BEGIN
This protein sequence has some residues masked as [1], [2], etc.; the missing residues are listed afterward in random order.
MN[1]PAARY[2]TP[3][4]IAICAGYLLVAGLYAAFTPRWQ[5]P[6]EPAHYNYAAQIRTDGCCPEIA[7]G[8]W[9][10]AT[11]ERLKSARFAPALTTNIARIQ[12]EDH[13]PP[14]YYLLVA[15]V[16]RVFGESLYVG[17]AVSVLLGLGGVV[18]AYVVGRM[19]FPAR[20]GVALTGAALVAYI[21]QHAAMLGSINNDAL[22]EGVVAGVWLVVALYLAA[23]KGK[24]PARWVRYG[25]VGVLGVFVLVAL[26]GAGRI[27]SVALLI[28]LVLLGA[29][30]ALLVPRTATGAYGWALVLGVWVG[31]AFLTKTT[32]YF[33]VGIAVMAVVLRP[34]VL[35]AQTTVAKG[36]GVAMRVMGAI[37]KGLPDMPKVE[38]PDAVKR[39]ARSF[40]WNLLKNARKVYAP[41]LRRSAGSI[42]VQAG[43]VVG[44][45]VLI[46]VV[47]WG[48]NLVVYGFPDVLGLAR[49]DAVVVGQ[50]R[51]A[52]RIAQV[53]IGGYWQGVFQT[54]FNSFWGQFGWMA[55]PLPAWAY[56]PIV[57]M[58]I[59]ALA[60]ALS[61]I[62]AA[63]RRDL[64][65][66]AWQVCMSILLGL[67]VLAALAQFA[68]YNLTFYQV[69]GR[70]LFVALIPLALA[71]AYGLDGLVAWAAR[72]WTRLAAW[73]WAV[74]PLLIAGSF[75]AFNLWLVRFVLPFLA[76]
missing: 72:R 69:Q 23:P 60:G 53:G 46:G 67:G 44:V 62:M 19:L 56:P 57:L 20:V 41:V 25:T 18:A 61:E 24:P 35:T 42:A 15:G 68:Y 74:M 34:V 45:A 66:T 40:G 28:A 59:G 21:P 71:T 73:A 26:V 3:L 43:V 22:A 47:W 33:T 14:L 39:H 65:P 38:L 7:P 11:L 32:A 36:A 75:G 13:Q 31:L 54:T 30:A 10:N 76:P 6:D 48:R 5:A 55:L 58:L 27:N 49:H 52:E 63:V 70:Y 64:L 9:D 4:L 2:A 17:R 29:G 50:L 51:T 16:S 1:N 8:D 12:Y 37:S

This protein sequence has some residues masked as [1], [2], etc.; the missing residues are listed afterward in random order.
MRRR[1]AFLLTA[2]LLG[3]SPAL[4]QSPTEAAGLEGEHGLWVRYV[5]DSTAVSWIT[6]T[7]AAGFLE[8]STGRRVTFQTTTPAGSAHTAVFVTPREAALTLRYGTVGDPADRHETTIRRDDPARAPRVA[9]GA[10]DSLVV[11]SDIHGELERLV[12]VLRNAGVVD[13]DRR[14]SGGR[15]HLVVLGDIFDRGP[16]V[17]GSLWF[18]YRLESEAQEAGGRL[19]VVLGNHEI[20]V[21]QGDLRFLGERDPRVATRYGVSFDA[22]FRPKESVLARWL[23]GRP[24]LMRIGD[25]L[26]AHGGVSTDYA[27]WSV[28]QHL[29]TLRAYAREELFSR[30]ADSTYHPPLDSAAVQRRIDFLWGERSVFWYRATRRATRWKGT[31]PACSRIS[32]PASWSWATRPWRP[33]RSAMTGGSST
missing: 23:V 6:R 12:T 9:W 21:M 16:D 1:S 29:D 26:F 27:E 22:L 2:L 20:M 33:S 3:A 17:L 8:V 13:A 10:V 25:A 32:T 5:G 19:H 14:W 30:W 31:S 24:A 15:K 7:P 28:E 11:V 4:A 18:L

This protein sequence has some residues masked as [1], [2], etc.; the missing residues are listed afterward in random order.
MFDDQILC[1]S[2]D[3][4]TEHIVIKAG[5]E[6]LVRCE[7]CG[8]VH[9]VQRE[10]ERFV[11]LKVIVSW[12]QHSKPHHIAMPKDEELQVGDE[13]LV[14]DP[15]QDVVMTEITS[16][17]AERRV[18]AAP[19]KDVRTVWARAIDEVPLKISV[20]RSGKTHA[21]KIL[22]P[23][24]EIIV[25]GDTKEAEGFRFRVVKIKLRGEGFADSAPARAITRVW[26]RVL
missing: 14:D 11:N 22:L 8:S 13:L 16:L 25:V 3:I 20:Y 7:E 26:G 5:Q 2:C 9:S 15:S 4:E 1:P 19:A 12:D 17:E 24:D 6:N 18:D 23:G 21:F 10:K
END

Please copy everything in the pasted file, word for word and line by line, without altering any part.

This protein sequence has some residues masked as [1], [2], etc.; the missing residues are listed afterward in random order.
MN[1]PAARY[2]TP[3][4]IAICAGYLLVAGLYAAFTPRWQ[5]P[6]EPAHYNYAAQIRTDGCCPEIA[7]G[8]W[9][10]AT[11]ERLKSARFAPALTTNIARIQ[12]EDH[13]PP[14]YYLLVA[15]V[16]RVFGESLYVG[17]AVSVLLGLGGVV[18]AYVVGRM[19]FPAR[20]GVALTGAALVAYI[21]QHAAMLGSINNDAL[22]EGVVAGVWLVVALYLAA[23]KGK[24]PARWVRYG[25]VGVLGVFVLVAL[26]GAGRI[27]SVALLI[28]LVLLGA[29][30]ALLVPRTATGAYGWALVLGVWVG[31]AFLTKTT[32]YF[33]VGIAVMAVVLRP[34]VL[35]AQTTVAKG[36]GVAMRVMGAI[37]KGLPDMPKVE[38]PDAVKR[39]ARSF[40]WNLLKNARKVYAP[41]LRRSAGSI[42]VQAG[43]VVG[44][45]VLI[46]VV[47]WG[48]NLVVYGFPDVLGLAR[49]DAVVVGQ[50]R[51]A[52]RIAQV[53]IGGYWQGVFQT[54]FNSFWGQFGWMA[55]PLPAWAY[56]PIV[57]M[58]I[59]ALA[60]ALS[61]I[62]AA[63]RRDL[64][65][66]AWQVCMSILLGL[67]VLAALAQFA[68]YNLTFYQV[69]GR[70]LFVALIPLALA[71]AYGLDGLVAWAAR[72]WTRLAAW[73]WAV[74]PLLIAGSF[75]AFNLWLVRFVLPFLA[76]
missing: 72:R 69:Q 23:P 60:G 53:G 46:G 67:G 44:V 62:M 19:L 56:P 57:L 20:V 41:V 25:T 18:A 61:E 24:P 35:T 42:A 15:G 68:Y 74:M 34:V 45:A 66:T 40:G 28:A 59:G 21:P 71:T 73:A 26:V 3:L 43:V 22:A 47:W 33:T 14:L 39:H 65:P 38:L 7:P 11:L 32:A 36:A 75:G 13:Q 31:L 54:T 30:A 10:N 76:P 6:D 48:R 5:A 55:L 58:L 27:N 49:H 52:E 63:V 70:Y 64:L 9:D 4:L 2:A 17:R 29:G 50:L 51:T 16:S 1:N 8:D 12:Y 37:S

This protein sequence has some residues masked as [1], [2], etc.; the missing residues are listed afterward in random order.
MRRR[1]AFLLTA[2]LLG[3]SPAL[4]QSPTEAAGLEGEHGLWVRYV[5]DSTAVSWIT[6]T[7]AAGFLE[8]STGRRVTFQTTTPAGSAHTAVFVTPREAALTLRYGTVGDPADRHETTIRRDDPARAPRVA[9]GA[10]DSLVV[11]SDIHGELERLV[12]VLRNAGVVD[13]DRR[14]SGGR[15]HLVVLGDIFDRGP[16]V[17]GSLWF[18]YRLESEAQEAGGRL[19]VVLGNHEI[20]V[21]QGDLRFLGERDPRVATRYGVSFDA[22]FRPKESVLARWL[23]GRP[24]LMRIGD[25]L[26]AHGGVSTDYA[27]WSV[28]QHL[29]TLRAYAREELFSR[30]ADSTYHPPLDSAAVQRRIDFLWGERSVFWYRATRRATRWKGT[31]PACSRIS[32]PASWSWATRPWRP[33]RSAMTGGSST
missing: 23:V 6:R 12:T 9:W 21:M 16:D 1:S 29:D 26:F 27:E 22:L 2:L 20:M 33:S 3:A 17:L 8:V 13:A 10:V 25:A 32:T 5:G 19:H 14:W 30:W 31:S 24:A 15:K 7:P 28:E 11:V 4:A 18:L

This protein sequence has some residues masked as [1], [2], etc.; the missing residues are listed afterward in random order.
MFDDQILC[1]S[2]D[3][4]TEHIVIKAG[5]E[6]LVRCE[7]CG[8]VH[9]VQRE[10]ERFV[11]LKVIVSW[12]QHSKPHHIAMPKDEELQVGDE[13]LV[14]DP[15]QDVVMTEITS[16][17]AERRV[18]AAP[19]KDVRTVWARAIDEVPLKISV[20]RSGKTHA[21]KIL[22]P[23][24]EIIV[25]GDTKEAEGFRFRVVKIKLRGEGFADSAPARAITRVW[26]RVL
missing: 14:D 11:N 22:L 8:S 13:L 16:L 25:V 3:I 20:Y 7:E 26:G 5:Q 2:C 9:S 15:S 4:E 1:P 19:A 12:D 17:E 24:D 6:N 18:D 23:G 21:F 10:K